News and views from the world of golf:
The PGA Championship, normally the fourth and final Major, has been moved up from what was usually am August date and takes place next week Bethpage Black Course in Farmingdale, New York.
It will take place less than five weeks after the Masters and is part of the schedule realignment to play a Major ever month from April to July.
After all the excitement of the historic victory by Tiger Woods (Bridgestone TourB XS) in the Masters, the PGA will have an incredible spotlight. In fact, it couldn’t come soon enough because the sports world – and not just the golf world – is still basking in the incredible turn of events in the Masters.
Tiger Mania is back. Call it Tiger 2.0. Fans remember him for what he did more than 20 years ago. Now there’s a new generation that are coming to understand this.
And in addition to sports fans, I have to believe there are medical people around the world marveling at how someone who endured so many knee and back operations could turn back the clock.
So more than anything what Woods has demonstrated is an incredible drive to overcome incredible odds.
And purely from an elite golf point of view, he is doing so without a coach. After all the swing coaches and various technical changes, Woods is doing it his way.
MAKING MONEY ON TIGER: ESPN revealed a story that bettor James Adducci of Wisconsin, who cashed $1.1 million on Woods winning the Masters by wagering $85,000, has a $100,000 bet on Tiger sweeping the Masters. If Woods win, that’s worth $10 million to Adducci.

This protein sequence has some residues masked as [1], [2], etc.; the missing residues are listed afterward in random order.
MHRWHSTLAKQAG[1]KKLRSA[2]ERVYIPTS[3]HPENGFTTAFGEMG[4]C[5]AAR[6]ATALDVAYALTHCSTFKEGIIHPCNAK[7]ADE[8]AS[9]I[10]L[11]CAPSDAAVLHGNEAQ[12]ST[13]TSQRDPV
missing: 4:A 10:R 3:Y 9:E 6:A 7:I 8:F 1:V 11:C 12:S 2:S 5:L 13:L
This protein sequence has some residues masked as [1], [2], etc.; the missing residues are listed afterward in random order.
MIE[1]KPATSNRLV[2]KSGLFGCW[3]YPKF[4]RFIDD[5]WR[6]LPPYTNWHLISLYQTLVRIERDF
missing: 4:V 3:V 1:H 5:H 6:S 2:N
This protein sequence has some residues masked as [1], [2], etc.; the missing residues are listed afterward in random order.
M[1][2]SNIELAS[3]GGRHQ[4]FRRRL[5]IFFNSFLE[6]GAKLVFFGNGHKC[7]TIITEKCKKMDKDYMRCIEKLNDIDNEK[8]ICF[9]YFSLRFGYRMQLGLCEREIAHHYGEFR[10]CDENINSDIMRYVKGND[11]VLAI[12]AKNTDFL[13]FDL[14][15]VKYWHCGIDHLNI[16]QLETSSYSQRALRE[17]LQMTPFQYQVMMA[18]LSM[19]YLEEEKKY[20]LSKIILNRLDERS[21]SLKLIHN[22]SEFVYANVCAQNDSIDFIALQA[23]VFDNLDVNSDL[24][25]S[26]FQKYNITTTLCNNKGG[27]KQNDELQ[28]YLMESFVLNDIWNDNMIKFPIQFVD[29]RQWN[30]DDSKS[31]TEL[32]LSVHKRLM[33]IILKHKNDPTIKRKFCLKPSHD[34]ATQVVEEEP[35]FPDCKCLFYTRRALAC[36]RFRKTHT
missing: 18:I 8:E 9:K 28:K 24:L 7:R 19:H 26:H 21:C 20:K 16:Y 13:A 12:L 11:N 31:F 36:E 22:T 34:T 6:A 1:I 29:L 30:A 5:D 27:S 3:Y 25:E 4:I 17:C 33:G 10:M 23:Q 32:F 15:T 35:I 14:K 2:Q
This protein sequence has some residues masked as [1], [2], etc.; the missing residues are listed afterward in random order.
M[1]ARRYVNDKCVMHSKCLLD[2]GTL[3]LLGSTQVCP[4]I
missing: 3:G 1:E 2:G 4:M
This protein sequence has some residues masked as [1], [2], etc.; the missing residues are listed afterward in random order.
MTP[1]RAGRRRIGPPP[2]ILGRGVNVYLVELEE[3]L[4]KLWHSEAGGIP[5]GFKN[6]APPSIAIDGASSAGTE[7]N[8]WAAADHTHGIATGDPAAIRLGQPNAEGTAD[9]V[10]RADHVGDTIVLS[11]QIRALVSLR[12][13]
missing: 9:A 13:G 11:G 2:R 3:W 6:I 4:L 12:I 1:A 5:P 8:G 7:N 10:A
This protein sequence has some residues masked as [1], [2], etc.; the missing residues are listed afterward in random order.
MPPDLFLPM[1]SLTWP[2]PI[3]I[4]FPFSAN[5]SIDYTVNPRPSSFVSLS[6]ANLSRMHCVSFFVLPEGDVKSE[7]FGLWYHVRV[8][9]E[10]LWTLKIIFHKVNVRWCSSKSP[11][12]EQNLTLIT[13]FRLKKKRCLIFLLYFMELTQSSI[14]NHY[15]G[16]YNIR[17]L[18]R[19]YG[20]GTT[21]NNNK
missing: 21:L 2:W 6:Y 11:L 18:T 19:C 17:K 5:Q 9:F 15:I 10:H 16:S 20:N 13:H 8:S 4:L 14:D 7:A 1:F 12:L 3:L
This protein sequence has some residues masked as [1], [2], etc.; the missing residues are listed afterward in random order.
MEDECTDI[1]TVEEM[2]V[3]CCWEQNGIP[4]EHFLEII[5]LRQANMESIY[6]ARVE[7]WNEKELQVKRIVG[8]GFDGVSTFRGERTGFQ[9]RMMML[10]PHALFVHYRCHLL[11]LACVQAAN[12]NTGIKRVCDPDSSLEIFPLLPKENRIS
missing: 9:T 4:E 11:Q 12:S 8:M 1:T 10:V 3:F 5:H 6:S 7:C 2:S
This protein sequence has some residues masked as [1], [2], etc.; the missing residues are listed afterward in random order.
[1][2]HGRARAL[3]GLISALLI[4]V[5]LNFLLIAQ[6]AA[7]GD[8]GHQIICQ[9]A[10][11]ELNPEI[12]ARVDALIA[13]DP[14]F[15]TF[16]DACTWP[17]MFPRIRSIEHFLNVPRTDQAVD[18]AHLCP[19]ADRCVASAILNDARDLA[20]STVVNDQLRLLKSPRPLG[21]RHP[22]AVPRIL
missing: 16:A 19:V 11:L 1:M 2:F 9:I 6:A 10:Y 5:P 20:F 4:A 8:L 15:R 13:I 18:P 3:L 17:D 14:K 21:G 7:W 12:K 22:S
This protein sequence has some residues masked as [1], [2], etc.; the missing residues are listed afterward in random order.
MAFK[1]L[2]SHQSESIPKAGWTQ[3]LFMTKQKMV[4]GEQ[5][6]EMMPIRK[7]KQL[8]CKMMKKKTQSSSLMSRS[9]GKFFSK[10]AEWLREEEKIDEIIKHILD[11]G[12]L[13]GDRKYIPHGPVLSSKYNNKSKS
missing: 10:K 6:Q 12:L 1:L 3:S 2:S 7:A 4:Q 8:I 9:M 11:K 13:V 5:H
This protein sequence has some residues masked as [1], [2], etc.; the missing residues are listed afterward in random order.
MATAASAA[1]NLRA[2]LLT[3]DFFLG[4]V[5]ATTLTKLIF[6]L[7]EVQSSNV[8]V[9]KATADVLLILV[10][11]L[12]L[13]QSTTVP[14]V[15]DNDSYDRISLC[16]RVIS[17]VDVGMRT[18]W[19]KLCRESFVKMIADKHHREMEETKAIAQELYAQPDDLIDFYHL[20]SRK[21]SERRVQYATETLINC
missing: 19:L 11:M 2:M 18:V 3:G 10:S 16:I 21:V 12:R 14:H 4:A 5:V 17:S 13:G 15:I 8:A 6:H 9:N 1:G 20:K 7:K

I like the fact that wagering has factored into sports, in particular golf. When Woods and Phil Mickelson (Callaway Chrome Soft X) were dueling it out in the desert for a winner’s share of $9 million, they were also engaging in some high-stakes skins games, albeit for fun – although with the kind of cash that was on the line it was hardly pocket change. Of more importance, Vegas oddsmakers had various types of gimmick wagers, similar to what happens in the Super Bowl.
I see nothing wrong with wagering creeping into golf – it exists in other sports – but a wager such as Adducci’s will in itself be an interesting sidebar. I wouldn’t be surprised if bookmakers offered more tantalizing bets, such as what happened with Woods and Mickelson, to provide added interest and excitement.
KOEPKA, WATSON ADDED TO CANADIAN OPEN: Brooks Koepka (Titleist Pro V1x) and Bubba Watson (Titleist Pro V1x) have been added to the list of players set to compete in the Canadian Open, which takes place the week before the U.S. Open. Because of the schedule realignment, the RBC Canadian Open, June 6-9, will give competitors a solid tuneup before the tricky U.S. Open – although if the greens are typically slick nothing may help the competitors other than previous experience.
Normally, the Canadian Open follows the Open and many elite players simply skip the Canadian Open because they are either mentally and/or physically drained and it’s simply too far to travel “across the pond” as they say and too many time zone changes.
RBC has aligned itself with many elite players such as Koepka, Dustin Johnson (TaylorMade TP5x), Matt Kuchar (Bridgestone Tour B X), Jim Furyk (Callaway Chrome Soft) and Brandt Snedecker (Bridgestone Tour BX). It’s a big-time score landing a player of Koepka’s stature. The two-time U.S. Open champion has risen to the incredible heights the last two years. Koepka is the defending champion
It had already been announced that Rory McIlroy (TaylorMade TP5x) will be playing in the Canadian Open for the first time.
VICTORY FOR THE LESSER LIGHTS: When Max Homa (Titleist Pro V1) won the Wells Fargo Championship, it was a victory for the lesser-known players. Many premier players plot their schedule for the year, which means there are some tournaments in which the second-tier and third-tier players have a reasonable chance to win. With a $1.4 million winner’s share for the Wells Fargo, that’s not too shabby. The PGA has a winner’s purse of $1.9 and, yeah, it’s far more significant to win a Major, but there’s nothing wrong with becoming an instant millionaire.